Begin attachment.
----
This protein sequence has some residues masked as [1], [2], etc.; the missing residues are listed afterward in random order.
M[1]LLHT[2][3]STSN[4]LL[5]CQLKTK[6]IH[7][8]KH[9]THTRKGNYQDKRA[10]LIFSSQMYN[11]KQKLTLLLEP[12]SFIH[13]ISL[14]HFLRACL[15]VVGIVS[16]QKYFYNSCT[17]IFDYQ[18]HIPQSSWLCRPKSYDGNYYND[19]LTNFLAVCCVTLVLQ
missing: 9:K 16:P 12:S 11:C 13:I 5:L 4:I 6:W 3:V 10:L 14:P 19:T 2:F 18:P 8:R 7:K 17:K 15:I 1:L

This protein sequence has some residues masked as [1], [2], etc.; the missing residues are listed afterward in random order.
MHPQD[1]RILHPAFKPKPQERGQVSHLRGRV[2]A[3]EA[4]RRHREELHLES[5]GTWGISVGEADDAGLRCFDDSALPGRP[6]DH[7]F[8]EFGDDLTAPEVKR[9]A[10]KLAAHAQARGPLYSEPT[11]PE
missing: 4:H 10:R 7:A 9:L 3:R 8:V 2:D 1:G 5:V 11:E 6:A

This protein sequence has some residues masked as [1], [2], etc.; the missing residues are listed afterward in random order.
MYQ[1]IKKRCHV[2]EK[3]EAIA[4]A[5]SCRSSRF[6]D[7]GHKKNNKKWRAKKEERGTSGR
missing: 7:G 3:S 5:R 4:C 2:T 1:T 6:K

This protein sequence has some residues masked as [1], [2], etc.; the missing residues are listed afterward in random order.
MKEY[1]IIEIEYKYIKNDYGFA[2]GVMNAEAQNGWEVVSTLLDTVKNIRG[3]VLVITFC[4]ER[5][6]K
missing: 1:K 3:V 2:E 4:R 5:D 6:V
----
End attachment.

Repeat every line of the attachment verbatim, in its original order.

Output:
This protein sequence has some residues masked as [1], [2], etc.; the missing residues are listed afterward in random order.
M[1]LLHT[2][3]STSN[4]LL[5]CQLKTK[6]IH[7][8]KH[9]THTRKGNYQDKRA[10]LIFSSQMYN[11]KQKLTLLLEP[12]SFIH[13]ISL[14]HFLRACL[15]VVGIVS[16]QKYFYNSCT[17]IFDYQ[18]HIPQSSWLCRPKSYDGNYYND[19]LTNFLAVCCVTLVLQ
missing: 9:K 16:P 12:S 11:C 13:I 5:L 4:I 6:W 3:V 10:L 14:P 19:T 2:F 18:P 8:R 7:K 17:K 15:I 1:L

This protein sequence has some residues masked as [1], [2], etc.; the missing residues are listed afterward in random order.
MHPQD[1]RILHPAFKPKPQERGQVSHLRGRV[2]A[3]EA[4]RRHREELHLES[5]GTWGISVGEADDAGLRCFDDSALPGRP[6]DH[7]F[8]EFGDDLTAPEVKR[9]A[10]KLAAHAQARGPLYSEPT[11]PE
missing: 4:H 10:R 7:A 9:L 3:R 8:V 2:D 1:G 5:V 11:E 6:A

This protein sequence has some residues masked as [1], [2], etc.; the missing residues are listed afterward in random order.
MYQ[1]IKKRCHV[2]EK[3]EAIA[4]A[5]SCRSSRF[6]D[7]GHKKNNKKWRAKKEERGTSGR
missing: 7:G 3:S 5:R 4:C 2:T 1:T 6:K

This protein sequence has some residues masked as [1], [2], etc.; the missing residues are listed afterward in random order.
MKEY[1]IIEIEYKYIKNDYGFA[2]GVMNAEAQNGWEVVSTLLDTVKNIRG[3]VLVITFC[4]ER[5][6]K
missing: 1:K 3:V 2:E 4:R 5:D 6:V